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J Immunol. 2006 Jul 1;177(1):255-67.

Accumulation of CD8+ T cells in advanced-stage tumors and delay of disease progression following secondary immunization against an immunorecessive epitope.

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Department of Microbiology and Immunology, Pennsylvania State University College of Medicine, 500 University Drive, Hershey, PA 17033, USA.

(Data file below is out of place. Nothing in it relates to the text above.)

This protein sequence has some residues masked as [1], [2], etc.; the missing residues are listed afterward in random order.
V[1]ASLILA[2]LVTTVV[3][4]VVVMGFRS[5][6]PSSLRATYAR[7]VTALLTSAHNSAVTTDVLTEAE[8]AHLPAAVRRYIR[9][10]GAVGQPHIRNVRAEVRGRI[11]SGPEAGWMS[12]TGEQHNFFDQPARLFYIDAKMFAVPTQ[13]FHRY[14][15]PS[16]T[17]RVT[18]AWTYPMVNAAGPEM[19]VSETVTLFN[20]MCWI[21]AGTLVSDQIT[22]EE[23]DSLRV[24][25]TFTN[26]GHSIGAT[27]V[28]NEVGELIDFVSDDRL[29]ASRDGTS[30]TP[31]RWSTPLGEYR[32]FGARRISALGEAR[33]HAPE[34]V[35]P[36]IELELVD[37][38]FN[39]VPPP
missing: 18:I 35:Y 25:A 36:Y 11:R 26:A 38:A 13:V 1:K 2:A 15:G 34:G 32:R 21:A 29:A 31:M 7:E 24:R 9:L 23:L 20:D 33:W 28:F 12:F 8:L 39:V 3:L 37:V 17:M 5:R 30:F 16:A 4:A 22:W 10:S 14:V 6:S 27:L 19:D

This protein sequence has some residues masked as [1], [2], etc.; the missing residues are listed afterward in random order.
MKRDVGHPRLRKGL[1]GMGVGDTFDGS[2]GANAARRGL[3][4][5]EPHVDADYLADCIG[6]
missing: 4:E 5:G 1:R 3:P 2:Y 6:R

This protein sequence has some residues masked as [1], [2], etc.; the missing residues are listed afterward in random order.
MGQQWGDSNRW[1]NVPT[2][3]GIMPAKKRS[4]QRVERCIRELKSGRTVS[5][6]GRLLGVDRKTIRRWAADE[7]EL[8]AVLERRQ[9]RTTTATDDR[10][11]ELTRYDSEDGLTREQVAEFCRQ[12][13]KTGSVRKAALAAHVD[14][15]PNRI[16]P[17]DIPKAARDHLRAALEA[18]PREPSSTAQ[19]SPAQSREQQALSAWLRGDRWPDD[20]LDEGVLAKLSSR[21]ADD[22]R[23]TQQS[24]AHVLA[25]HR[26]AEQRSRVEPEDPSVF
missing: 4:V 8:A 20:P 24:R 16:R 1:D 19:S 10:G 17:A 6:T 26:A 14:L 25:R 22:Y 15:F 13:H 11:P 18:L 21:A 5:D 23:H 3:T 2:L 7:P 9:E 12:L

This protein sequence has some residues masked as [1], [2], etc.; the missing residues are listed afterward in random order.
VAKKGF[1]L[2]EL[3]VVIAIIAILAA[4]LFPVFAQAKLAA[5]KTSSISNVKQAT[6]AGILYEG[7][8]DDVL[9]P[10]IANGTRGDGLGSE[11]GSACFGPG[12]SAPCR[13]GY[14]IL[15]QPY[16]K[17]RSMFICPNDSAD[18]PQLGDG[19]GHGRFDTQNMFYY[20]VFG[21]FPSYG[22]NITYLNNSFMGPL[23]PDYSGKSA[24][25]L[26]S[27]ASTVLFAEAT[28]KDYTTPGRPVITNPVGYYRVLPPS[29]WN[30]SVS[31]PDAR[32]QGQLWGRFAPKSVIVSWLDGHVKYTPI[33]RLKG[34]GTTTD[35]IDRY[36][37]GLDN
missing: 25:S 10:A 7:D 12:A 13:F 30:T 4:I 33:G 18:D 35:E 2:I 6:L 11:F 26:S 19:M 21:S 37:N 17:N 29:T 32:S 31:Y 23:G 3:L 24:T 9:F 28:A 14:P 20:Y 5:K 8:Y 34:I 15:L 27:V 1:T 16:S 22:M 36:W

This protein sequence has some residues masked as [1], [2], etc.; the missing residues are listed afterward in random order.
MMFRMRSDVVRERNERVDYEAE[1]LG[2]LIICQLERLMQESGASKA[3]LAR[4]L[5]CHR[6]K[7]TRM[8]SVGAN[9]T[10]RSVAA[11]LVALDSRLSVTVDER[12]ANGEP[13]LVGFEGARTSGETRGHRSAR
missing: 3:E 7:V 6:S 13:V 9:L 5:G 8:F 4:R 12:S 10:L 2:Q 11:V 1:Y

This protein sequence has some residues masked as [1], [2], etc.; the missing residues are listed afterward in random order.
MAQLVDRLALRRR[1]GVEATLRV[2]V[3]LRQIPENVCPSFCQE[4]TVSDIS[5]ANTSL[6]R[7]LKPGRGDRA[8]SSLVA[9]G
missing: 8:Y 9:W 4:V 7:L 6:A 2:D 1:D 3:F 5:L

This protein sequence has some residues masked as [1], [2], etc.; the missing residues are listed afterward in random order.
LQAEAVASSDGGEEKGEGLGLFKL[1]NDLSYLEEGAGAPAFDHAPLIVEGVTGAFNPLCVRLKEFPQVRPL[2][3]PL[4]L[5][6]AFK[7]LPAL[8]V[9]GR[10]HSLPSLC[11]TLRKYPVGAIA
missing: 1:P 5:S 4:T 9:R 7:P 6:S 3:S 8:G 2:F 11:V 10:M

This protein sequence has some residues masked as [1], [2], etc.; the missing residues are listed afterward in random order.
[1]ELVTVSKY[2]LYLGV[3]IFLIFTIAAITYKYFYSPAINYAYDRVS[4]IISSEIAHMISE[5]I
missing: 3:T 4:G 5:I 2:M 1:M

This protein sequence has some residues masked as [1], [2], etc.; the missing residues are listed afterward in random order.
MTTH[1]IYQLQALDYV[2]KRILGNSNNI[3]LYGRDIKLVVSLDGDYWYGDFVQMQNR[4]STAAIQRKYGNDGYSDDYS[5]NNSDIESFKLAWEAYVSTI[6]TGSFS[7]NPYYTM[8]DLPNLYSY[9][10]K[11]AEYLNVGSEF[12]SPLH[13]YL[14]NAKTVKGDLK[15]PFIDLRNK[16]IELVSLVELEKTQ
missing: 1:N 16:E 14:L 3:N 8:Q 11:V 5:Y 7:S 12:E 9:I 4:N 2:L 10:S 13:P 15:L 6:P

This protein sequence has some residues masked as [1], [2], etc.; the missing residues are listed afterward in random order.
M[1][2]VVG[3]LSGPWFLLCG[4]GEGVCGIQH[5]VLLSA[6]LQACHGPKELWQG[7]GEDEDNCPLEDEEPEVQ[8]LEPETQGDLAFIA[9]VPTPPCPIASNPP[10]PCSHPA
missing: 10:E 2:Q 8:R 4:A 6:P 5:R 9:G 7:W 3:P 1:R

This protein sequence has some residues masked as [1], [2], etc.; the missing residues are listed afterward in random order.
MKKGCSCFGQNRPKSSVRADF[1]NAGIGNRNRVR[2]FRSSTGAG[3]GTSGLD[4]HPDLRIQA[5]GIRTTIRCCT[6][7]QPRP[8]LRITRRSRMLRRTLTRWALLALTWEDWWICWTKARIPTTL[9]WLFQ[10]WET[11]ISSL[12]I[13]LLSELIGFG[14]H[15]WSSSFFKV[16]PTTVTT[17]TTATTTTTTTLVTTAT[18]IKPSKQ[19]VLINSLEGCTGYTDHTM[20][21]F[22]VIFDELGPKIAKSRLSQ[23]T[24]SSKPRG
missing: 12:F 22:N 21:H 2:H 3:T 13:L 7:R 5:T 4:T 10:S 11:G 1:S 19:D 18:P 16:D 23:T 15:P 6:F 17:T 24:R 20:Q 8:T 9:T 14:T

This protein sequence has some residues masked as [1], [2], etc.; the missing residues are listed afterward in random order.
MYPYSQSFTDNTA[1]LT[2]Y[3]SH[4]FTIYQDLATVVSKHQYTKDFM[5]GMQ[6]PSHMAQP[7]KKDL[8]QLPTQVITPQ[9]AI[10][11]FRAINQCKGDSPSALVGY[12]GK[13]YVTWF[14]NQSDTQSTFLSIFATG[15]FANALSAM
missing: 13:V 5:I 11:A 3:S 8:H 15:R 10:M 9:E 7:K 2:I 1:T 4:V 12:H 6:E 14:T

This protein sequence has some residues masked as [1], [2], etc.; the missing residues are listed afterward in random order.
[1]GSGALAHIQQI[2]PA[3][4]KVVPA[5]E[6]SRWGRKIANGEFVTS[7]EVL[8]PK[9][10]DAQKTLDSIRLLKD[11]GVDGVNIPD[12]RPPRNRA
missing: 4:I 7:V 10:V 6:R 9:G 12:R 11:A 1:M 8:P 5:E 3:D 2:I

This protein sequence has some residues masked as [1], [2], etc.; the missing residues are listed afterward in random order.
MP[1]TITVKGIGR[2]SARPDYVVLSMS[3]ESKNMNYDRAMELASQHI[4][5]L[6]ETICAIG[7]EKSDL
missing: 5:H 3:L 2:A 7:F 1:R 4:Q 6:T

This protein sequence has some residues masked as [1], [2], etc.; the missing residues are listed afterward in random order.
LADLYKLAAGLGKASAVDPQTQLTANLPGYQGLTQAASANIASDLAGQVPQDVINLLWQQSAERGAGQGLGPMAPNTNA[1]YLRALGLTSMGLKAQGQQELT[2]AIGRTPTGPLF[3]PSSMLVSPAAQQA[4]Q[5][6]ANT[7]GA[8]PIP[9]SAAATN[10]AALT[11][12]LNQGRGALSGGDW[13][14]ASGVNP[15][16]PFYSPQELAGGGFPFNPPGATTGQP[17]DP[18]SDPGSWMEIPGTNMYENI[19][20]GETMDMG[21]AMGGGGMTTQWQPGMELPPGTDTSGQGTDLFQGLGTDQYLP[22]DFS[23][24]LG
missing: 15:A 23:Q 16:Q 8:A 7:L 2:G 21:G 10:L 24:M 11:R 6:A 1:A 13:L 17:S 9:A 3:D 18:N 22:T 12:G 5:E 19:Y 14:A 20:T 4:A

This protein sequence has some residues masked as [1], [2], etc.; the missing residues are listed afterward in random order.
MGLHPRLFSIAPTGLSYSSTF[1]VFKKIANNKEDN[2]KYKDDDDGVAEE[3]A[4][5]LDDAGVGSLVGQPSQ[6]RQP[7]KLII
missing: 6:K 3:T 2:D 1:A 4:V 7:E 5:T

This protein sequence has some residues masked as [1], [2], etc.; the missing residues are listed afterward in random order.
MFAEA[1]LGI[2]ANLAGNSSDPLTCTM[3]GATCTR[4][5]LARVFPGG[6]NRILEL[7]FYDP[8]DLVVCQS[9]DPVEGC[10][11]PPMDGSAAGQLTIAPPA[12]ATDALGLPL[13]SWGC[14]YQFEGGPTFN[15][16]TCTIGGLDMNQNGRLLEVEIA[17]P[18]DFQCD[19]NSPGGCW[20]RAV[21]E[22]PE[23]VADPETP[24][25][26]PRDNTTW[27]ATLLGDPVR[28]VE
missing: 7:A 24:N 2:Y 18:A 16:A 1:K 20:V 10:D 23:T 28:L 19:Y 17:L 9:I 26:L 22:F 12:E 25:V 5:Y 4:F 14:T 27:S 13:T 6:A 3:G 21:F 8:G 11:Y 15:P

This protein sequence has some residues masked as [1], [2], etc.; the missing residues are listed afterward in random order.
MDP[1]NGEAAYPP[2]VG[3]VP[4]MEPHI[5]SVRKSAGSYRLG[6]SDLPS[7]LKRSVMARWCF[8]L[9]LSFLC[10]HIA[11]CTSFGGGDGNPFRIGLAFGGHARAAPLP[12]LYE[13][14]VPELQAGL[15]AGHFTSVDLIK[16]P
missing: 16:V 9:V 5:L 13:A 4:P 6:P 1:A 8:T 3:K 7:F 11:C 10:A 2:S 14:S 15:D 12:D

Self-reactive T cells that survive the process of positive and negative selection during thymocyte development represent potential effector cells against tumors that express these same self-Ags. We have previously shown that CD8+ T lymphocytes (T(CD8)) specific for an immunorecessive epitope, designated epitope V, from the SV40 large T Ag (Tag) escape thymic deletion in line SV11 Tag-transgenic mice. In contrast, these mice are tolerant to the three most dominant Tag epitopes. The majority of the residual epitope V-specific T(CD8) have a low avidity for the target epitope, but a prime/boost regimen can expand higher avidity clones in vivo. Whether higher avidity T(CD8) targeting this epitope are affected by Tag-expressing tumors in the periphery or can be recruited for control of tumor progression remains unknown. In the current study, we determined the fate of naive TCR-transgenic T(CD8) specific for Tag epitope V (TCR-V cells) following transfer into SV11 mice bearing advanced-stage choroid plexus tumors. The results indicate that TCR-V cells are rapidly triggered by the endogenous Tag and acquire effector function, but fail to accumulate within the tumors. Primary immunization enhanced TCR-V cell frequency in the periphery and promoted entry into the brain, but a subsequent booster immunization caused a dramatic accumulation of TCR-V T cells within the tumors and inhibited tumor progression. These results indicate that epitope V provides a target for CD8+ T cells against spontaneous tumors in vivo, and suggests that epitopes with similar properties can be harnessed for tumor immunotherapy.

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